Til bevillingsoversigt

On the quest of developing antibiotics with new mode of action

Visiting Fellowships at University of Oxford


This project aims to elucidate the mechanism of action of a natural product antibiotic by means of quantitative proteomics. When a molecule binds to a proteins, more often than not, the protein melting temperature changes due to thermodynamic stabilisation. Thermal stability profiling can measure these subtle changes on a proteome wide level, allowing to dissect each protein involved in binding the natural product. Ultimately, this projects aims to characterise the mode of action of the antibiotic in order to expand the druggable antibiotic space and keep antimicrobial resistance at bay.


Understanding the interaction of an antibiotic with its protein target is fundamentally important not just with respect to understanding its mode of action, but also in order to discover potentially new "Achilles' heels" in bacteria. Thermal stability profiling has emerged as a tool to identify the direct target of a drug in living cells. This information is, however, just the tip of the iceberg, and thermal stability profiling has the potential to characterize the full interaction network of the target protein upon chemical perturbation - meaning thermal stability profiling allows to paint and map out the complete downstream biological pathway. Now, applying this approach to antibiotics might identify less obvious targets for antibiotic development.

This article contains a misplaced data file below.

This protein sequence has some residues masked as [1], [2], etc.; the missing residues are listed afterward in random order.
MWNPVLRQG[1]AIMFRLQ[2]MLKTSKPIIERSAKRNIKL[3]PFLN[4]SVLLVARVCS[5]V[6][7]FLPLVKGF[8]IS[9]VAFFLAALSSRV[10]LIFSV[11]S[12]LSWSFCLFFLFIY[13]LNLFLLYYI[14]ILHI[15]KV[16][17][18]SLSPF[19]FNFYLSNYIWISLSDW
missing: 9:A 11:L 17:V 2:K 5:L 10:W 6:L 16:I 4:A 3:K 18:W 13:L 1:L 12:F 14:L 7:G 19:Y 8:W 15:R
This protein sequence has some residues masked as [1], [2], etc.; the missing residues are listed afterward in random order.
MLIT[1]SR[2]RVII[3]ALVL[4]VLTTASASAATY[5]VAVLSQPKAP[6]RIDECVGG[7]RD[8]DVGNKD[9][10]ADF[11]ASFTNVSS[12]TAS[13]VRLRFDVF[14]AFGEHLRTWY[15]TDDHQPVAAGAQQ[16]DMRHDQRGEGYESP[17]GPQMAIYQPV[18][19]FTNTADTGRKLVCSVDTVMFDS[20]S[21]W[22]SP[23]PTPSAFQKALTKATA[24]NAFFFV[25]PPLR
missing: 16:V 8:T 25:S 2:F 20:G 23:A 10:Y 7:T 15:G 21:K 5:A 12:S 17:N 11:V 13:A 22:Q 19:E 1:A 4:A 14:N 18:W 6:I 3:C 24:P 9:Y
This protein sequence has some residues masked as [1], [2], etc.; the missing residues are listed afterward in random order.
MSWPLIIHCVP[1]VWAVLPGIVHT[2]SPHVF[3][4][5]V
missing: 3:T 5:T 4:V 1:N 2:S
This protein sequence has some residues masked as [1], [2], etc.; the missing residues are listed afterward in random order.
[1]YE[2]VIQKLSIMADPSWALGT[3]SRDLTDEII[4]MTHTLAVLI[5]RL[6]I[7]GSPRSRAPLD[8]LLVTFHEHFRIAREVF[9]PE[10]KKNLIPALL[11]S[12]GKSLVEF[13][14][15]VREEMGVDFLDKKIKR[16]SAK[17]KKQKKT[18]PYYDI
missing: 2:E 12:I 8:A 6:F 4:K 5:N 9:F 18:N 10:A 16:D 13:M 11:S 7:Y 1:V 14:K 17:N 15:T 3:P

Initial work will rely on the chemical synthesis and the isolation of the natural product and synthetic analogues to map the structure-activity relationship (SAR). Subsequent biological evaluation and thermal stability profiling will give insight into the SAR of the natural product and thermal stabilty profiling will determine the molecular target. Subsequent target validation experiments by alternative methods, such as pull-down experiments, will independently confirm the target of the natural product. Ultimately, identification of the protein target and its biological role in the bacterial cell may become a new attractive target for antibiotic development.


During the last two years the world has witnessed what impact infectious disease can have on modern life. This project seeks to counter the inevitable rise of another pandemic by elucidating new mechanisms to fight pathogenic disease.